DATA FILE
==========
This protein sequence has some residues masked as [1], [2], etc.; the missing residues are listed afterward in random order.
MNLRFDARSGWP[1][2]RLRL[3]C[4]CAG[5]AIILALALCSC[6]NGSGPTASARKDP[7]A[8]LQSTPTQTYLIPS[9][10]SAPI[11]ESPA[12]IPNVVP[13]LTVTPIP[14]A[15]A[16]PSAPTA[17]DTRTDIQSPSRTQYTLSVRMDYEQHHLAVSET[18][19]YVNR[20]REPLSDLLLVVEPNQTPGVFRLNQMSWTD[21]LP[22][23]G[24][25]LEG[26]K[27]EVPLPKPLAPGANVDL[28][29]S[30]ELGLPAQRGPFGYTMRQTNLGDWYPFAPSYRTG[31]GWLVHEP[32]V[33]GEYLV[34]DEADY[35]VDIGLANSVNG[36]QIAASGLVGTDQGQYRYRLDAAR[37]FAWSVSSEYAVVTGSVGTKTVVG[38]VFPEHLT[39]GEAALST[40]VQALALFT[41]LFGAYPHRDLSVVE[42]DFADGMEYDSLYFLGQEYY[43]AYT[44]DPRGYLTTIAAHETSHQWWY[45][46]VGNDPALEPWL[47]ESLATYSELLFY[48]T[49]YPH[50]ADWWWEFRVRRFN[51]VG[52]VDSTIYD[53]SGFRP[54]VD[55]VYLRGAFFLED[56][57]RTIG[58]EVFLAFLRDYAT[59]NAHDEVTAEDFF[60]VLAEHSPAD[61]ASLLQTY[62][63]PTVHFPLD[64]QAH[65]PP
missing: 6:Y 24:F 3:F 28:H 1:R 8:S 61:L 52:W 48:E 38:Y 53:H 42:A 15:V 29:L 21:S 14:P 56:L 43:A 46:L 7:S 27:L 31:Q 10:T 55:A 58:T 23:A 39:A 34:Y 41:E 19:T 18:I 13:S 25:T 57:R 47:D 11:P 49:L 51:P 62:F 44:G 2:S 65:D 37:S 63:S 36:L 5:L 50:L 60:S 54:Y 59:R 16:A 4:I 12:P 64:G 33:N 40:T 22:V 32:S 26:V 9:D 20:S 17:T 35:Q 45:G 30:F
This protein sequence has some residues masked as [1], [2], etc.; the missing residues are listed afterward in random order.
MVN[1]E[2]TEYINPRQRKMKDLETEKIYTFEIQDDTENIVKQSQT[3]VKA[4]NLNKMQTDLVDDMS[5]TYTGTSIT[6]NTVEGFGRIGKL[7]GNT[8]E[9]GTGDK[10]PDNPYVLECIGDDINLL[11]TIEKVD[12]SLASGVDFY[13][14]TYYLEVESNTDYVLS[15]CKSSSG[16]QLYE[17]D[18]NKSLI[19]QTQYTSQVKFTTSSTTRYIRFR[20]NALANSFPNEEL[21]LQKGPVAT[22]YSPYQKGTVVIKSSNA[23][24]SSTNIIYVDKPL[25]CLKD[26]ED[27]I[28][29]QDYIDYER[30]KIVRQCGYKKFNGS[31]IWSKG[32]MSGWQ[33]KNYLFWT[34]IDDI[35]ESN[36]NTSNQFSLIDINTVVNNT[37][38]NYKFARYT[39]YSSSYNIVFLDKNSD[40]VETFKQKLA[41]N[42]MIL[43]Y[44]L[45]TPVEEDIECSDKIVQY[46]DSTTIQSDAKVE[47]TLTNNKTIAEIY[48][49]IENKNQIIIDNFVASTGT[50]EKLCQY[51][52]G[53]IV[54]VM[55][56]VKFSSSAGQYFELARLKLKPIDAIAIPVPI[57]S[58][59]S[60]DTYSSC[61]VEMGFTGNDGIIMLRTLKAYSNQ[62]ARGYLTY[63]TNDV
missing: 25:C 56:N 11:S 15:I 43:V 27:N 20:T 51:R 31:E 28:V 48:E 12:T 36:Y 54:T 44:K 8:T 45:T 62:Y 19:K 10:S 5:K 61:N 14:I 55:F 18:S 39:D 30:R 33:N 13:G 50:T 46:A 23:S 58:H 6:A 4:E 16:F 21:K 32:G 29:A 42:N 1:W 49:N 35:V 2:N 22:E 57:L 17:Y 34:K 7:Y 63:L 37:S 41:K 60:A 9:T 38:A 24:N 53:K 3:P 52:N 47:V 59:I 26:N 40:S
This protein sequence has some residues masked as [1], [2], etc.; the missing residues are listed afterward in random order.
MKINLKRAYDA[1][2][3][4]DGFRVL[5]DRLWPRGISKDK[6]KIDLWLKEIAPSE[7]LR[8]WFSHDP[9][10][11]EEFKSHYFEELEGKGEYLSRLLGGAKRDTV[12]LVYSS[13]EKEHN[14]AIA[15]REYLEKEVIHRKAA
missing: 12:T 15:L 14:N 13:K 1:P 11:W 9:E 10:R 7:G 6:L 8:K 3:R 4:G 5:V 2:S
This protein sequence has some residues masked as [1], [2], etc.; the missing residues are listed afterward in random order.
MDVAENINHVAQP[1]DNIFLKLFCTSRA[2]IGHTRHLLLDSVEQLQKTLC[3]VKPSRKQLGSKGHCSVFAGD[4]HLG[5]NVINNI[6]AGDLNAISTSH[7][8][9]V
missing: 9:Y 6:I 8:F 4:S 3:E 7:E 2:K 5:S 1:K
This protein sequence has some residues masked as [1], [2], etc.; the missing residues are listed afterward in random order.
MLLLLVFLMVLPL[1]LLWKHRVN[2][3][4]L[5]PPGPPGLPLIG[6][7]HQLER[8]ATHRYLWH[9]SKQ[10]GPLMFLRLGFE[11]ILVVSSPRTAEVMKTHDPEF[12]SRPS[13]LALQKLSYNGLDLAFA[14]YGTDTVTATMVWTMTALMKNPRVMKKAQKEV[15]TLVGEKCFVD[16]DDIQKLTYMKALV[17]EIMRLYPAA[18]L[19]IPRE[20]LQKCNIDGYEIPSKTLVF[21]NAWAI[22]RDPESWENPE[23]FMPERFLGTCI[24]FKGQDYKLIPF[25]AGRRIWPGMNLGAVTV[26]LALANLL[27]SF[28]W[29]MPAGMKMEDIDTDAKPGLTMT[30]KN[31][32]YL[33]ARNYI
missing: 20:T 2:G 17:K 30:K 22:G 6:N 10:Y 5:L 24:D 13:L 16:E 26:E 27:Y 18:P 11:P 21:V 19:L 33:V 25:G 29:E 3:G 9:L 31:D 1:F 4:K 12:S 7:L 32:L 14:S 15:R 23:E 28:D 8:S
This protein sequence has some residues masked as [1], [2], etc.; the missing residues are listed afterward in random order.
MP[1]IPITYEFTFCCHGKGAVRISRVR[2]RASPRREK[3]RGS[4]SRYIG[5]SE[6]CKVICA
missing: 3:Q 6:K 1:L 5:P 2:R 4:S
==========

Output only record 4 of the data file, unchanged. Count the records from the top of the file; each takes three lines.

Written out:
This protein sequence has some residues masked as [1], [2], etc.; the missing residues are listed afterward in random order.
MDVAENINHVAQP[1]DNIFLKLFCTSRA[2]IGHTRHLLLDSVEQLQKTLC[3]VKPSRKQLGSKGHCSVFAGD[4]HLG[5]NVINNI[6]AGDLNAISTSH[7][8][9]V
missing: 9:Y 6:I 8:F 4:S 3:E 7:E 2:K 5:S 1:K